Morton Feldman’s "On Time and the Instrumental Factor"
Morton Feldman’s On Time and the Instrumental Factor
By Paul Beaudoin, Composer & Clarinetist
Written for the concert American Modernism Seen & Heard: The Abstract and Geometric Tradition in Music and Painting, 1930-1975 performed on Dec 20, 1992 at Carnegie Hall.
In 1949, John Cage introduced 24 year old Morton Feldman to fellow composers Earle Brown, Christian Wolff and pianist David Tudor, but, more influential to Feldman were the new painters he befriended: Willem and Elaine de Kooning, Franz Kline, Jackson Pollock, Mark Rothko, Robert Rauschenberg, Richard Lippold and closest of all was his lifelong friend, Philip Guston. For Feldman, this “new painting made me more desirous of a sound world more direct, more immediate, more physical than anything that had existed heretofore. “ “My desire here was not to ‘compose,’ but to project sounds into time, free from a compositional rhetoric.” Feldman created compositions using graph scores that designated which register should be played, the time structure for the entire work, and what became Feldman’s trademark–a soft, almost inaudible dynamic level. Feldman grew increasingly dissatisfied with the realizations of these scores, by “allowing the sounds to be free –I was also liberating the performer” and the music sounded too improvisational. “It was too one-dimensional. It was like painting a picture where at some place there is always a horizon.” Feldman moved to create music which specifically defined pitch but allowed the temporal dimension to remain indeterminate, thus creating a sonic world which Feldman described as “each instrument is living out its own individual life in its own individual sound world.” By 1967, Feldman began abandoning graph scores, and his return to precisely notated music is the composition On Time and the Instrumental Factor, completed on August 1, 1969.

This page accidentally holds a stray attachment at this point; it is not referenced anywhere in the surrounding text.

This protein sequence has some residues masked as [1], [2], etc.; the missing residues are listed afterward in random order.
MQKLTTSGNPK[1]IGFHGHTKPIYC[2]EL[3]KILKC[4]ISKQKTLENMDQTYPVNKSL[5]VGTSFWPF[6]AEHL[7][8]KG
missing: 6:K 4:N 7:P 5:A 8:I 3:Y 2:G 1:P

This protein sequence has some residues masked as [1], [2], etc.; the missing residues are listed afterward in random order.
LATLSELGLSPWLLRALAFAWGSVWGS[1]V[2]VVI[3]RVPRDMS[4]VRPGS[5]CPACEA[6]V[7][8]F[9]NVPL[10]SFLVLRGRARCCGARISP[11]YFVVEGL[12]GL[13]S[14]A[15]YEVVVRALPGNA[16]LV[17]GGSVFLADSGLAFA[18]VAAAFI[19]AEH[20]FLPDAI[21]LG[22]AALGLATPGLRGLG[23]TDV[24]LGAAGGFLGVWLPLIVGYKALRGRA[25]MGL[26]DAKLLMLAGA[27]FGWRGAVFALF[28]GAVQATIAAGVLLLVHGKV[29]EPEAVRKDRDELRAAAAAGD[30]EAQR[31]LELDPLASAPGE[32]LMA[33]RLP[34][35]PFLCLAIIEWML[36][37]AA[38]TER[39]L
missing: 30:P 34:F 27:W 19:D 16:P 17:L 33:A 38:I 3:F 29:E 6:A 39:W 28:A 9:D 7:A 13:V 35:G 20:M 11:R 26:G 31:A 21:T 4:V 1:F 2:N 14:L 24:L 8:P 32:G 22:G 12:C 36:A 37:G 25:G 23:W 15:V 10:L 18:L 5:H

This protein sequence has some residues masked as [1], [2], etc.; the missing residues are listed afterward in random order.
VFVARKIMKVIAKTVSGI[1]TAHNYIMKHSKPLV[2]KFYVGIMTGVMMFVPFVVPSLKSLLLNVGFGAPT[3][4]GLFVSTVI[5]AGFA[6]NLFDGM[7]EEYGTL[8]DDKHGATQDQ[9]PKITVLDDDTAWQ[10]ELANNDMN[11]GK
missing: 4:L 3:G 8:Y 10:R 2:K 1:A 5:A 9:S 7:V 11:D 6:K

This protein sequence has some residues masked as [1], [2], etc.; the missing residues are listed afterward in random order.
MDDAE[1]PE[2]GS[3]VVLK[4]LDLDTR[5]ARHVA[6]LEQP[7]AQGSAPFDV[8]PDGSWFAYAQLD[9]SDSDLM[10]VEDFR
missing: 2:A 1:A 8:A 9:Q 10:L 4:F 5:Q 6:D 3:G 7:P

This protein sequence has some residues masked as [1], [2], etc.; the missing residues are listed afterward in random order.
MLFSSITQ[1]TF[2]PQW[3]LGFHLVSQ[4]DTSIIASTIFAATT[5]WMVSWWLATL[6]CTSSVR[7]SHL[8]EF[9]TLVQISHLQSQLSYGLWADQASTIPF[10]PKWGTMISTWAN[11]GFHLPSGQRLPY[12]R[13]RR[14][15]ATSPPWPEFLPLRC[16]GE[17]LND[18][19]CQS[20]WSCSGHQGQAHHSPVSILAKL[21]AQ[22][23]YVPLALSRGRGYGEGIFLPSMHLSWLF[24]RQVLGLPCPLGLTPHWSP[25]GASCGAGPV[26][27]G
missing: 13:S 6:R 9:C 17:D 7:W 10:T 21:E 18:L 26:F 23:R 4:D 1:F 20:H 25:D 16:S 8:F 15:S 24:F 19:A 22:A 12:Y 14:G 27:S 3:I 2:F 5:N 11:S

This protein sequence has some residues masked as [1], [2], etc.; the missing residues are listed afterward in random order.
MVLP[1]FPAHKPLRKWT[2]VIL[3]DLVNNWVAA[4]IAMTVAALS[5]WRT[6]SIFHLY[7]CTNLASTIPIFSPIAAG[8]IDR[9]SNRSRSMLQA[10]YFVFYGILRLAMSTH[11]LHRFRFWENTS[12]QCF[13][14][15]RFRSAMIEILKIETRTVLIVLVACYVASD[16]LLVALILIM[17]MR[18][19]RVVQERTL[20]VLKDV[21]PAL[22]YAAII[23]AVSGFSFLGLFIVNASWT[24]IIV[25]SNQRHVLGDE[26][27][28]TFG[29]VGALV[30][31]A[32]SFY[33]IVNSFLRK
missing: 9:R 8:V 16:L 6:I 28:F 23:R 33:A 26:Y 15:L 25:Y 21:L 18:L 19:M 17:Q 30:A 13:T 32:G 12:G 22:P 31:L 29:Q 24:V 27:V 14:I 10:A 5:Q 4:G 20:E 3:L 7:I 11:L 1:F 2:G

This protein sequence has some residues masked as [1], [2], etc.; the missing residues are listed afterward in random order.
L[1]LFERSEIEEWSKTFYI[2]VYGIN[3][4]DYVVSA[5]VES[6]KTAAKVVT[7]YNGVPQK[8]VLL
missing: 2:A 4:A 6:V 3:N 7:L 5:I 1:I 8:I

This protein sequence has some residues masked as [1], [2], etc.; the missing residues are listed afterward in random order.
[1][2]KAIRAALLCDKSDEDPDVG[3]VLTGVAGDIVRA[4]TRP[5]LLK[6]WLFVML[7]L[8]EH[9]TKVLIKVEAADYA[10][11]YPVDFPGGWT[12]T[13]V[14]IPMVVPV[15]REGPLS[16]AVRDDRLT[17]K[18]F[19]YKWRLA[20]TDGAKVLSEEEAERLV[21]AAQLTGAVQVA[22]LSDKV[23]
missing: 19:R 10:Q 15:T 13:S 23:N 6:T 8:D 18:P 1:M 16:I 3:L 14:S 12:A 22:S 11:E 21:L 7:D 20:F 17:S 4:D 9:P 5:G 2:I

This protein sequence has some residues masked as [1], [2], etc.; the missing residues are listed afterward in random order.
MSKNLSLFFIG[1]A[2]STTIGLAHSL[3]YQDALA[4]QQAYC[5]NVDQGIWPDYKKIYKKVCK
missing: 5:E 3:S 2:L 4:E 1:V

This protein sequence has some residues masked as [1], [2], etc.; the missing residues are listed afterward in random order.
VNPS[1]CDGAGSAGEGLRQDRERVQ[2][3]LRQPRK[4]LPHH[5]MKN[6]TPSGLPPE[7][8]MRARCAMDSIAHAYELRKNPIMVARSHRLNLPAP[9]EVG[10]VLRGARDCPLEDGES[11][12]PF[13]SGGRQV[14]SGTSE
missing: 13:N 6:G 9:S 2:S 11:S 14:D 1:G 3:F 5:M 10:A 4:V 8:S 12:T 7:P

“What I picked up from painting is what every art student knows. And it’s called the picture plane. I substituted for my ears the aural plane and it’s a kind of balance, but it has to do with foreground and background. It has to do with how do I keep it on the plane from falling off, from having the sound fall on the floor. Most people have a sound that doesn’t fall on the floor by giving it a system. Harmony or twelve-tone… Now, this could be an element of the aural plane, where I’m trying to balance, a kind of co-existence between the chromatic field and those notes selected from the chromatic field that are not in chromatic series. And so I’m involved like a painter, involved with gradations within the chromatic world. And the reason I do this is to have the ear make those trips. Back and forth, and it does get more and more saturated. But I work very much like a painter, insofar as I’m watching the phenomena and I’m thickening and I’m thinning and I’m working on that way and just watching what it needs. I mean, I have the skill to hear it… I’m the only one that works that way. Buts it’s like Rothko, just a question of keeping that tension or that stasis. You find it in Matisse, the whole idea of stasis… I’m’ involved in stasis. It’s frozen, at the same time it’s vibrating.”